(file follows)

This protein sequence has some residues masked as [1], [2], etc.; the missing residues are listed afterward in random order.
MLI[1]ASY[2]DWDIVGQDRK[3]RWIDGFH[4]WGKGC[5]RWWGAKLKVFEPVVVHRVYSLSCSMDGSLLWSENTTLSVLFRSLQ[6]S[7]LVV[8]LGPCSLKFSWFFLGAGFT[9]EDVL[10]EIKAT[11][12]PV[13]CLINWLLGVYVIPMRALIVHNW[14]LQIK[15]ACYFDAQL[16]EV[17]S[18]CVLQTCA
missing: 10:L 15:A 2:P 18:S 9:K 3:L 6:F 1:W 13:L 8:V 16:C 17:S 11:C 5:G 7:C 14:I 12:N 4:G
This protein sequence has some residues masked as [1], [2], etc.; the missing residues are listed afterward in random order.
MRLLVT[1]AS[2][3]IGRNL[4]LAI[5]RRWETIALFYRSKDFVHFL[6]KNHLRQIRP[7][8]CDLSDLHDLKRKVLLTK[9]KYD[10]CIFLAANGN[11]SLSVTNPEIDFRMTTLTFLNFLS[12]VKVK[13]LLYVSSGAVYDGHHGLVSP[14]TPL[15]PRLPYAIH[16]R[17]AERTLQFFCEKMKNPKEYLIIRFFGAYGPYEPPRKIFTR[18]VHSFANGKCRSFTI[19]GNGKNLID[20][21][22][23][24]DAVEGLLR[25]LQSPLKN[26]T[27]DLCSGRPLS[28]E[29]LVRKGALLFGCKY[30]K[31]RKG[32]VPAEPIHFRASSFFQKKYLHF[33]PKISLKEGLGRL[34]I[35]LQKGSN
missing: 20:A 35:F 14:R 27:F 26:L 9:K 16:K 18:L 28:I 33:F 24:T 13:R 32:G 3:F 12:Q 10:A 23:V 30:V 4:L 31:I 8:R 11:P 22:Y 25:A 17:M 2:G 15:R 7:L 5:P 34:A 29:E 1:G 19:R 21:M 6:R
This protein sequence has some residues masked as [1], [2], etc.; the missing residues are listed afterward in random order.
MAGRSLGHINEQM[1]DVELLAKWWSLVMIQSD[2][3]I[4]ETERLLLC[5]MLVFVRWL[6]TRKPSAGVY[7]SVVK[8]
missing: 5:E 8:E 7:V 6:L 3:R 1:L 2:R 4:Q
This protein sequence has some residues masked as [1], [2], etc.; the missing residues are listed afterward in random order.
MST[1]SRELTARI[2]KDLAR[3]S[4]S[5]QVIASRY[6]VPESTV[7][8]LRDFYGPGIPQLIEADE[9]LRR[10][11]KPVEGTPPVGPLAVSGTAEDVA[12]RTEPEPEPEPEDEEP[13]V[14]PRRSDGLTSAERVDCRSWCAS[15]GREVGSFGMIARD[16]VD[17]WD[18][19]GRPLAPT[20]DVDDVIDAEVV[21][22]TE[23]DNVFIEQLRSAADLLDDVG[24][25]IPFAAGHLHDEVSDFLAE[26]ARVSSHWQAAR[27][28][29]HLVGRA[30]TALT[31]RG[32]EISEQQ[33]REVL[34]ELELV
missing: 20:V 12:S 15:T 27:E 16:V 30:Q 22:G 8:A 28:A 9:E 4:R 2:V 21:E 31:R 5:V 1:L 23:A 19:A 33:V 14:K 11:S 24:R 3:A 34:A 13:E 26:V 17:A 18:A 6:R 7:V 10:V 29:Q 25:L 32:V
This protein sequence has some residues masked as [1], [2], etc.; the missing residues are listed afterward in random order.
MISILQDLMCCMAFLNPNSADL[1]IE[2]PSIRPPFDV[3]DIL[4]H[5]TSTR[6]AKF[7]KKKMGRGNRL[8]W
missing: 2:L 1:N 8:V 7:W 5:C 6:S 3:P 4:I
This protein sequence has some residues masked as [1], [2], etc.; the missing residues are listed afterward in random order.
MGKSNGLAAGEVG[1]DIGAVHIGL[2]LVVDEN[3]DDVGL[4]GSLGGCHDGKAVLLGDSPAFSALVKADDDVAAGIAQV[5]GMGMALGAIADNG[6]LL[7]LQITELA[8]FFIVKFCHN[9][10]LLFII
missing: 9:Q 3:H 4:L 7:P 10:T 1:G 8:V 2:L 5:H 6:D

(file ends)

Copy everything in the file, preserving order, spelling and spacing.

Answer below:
This protein sequence has some residues masked as [1], [2], etc.; the missing residues are listed afterward in random order.
MLI[1]ASY[2]DWDIVGQDRK[3]RWIDGFH[4]WGKGC[5]RWWGAKLKVFEPVVVHRVYSLSCSMDGSLLWSENTTLSVLFRSLQ[6]S[7]LVV[8]LGPCSLKFSWFFLGAGFT[9]EDVL[10]EIKAT[11][12]PV[13]CLINWLLGVYVIPMRALIVHNW[14]LQIK[15]ACYFDAQL[16]EV[17]S[18]CVLQTCA
missing: 10:L 15:A 2:P 18:S 9:K 3:L 6:F 1:W 13:L 8:V 16:C 17:S 11:C 5:G 7:C 14:I 12:N 4:G
This protein sequence has some residues masked as [1], [2], etc.; the missing residues are listed afterward in random order.
MRLLVT[1]AS[2][3]IGRNL[4]LAI[5]RRWETIALFYRSKDFVHFL[6]KNHLRQIRP[7][8]CDLSDLHDLKRKVLLTK[9]KYD[10]CIFLAANGN[11]SLSVTNPEIDFRMTTLTFLNFLS[12]VKVK[13]LLYVSSGAVYDGHHGLVSP[14]TPL[15]PRLPYAIH[16]R[17]AERTLQFFCEKMKNPKEYLIIRFFGAYGPYEPPRKIFTR[18]VHSFANGKCRSFTI[19]GNGKNLID[20][21][22][23][24]DAVEGLLR[25]LQSPLKN[26]T[27]DLCSGRPLS[28]E[29]LVRKGALLFGCKY[30]K[31]RKG[32]VPAEPIHFRASSFFQKKYLHF[33]PKISLKEGLGRL[34]I[35]LQKGSN
missing: 20:A 35:F 14:R 27:F 26:L 9:K 16:K 18:L 28:I 33:F 24:T 13:R 32:G 3:F 12:Q 10:A 23:V 30:V 4:L 31:I 8:R 11:P 22:Y 25:A 17:M 2:G 15:R 7:L 5:P 34:A 29:E 1:G 19:R 21:M 6:R
This protein sequence has some residues masked as [1], [2], etc.; the missing residues are listed afterward in random order.
MAGRSLGHINEQM[1]DVELLAKWWSLVMIQSD[2][3]I[4]ETERLLLC[5]MLVFVRWL[6]TRKPSAGVY[7]SVVK[8]
missing: 5:E 8:E 7:V 6:L 3:R 1:L 2:R 4:Q
This protein sequence has some residues masked as [1], [2], etc.; the missing residues are listed afterward in random order.
MST[1]SRELTARI[2]KDLAR[3]S[4]S[5]QVIASRY[6]VPESTV[7][8]LRDFYGPGIPQLIEADE[9]LRR[10][11]KPVEGTPPVGPLAVSGTAEDVA[12]RTEPEPEPEPEDEEP[13]V[14]PRRSDGLTSAERVDCRSWCAS[15]GREVGSFGMIARD[16]VD[17]WD[18][19]GRPLAPT[20]DVDDVIDAEVV[21][22]TE[23]DNVFIEQLRSAADLLDDVG[24][25]IPFAAGHLHDEVSDFLAE[26]ARVSSHWQAAR[27][28][29]HLVGRA[30]TALT[31]RG[32]EISEQQ[33]REVL[34]ELELV
missing: 20:V 12:S 15:T 27:E 16:V 30:Q 22:G 8:A 28:A 9:E 4:R 2:V 21:E 31:R 5:V 1:L 23:A 19:A 33:V 14:K 11:S 24:R 3:A 34:A 13:E 26:V 17:A 18:A 6:R 7:V 10:V 29:Q 25:L 32:V
This protein sequence has some residues masked as [1], [2], etc.; the missing residues are listed afterward in random order.
MISILQDLMCCMAFLNPNSADL[1]IE[2]PSIRPPFDV[3]DIL[4]H[5]TSTR[6]AKF[7]KKKMGRGNRL[8]W
missing: 2:L 1:N 8:V 7:W 5:C 6:S 3:P 4:I
This protein sequence has some residues masked as [1], [2], etc.; the missing residues are listed afterward in random order.
MGKSNGLAAGEVG[1]DIGAVHIGL[2]LVVDEN[3]DDVGL[4]GSLGGCHDGKAVLLGDSPAFSALVKADDDVAAGIAQV[5]GMGMALGAIADNG[6]LL[7]LQITELA[8]FFIVKFCHN[9][10]LLFII
missing: 9:Q 3:H 4:L 7:P 10:T 1:G 8:V 2:L 5:H 6:D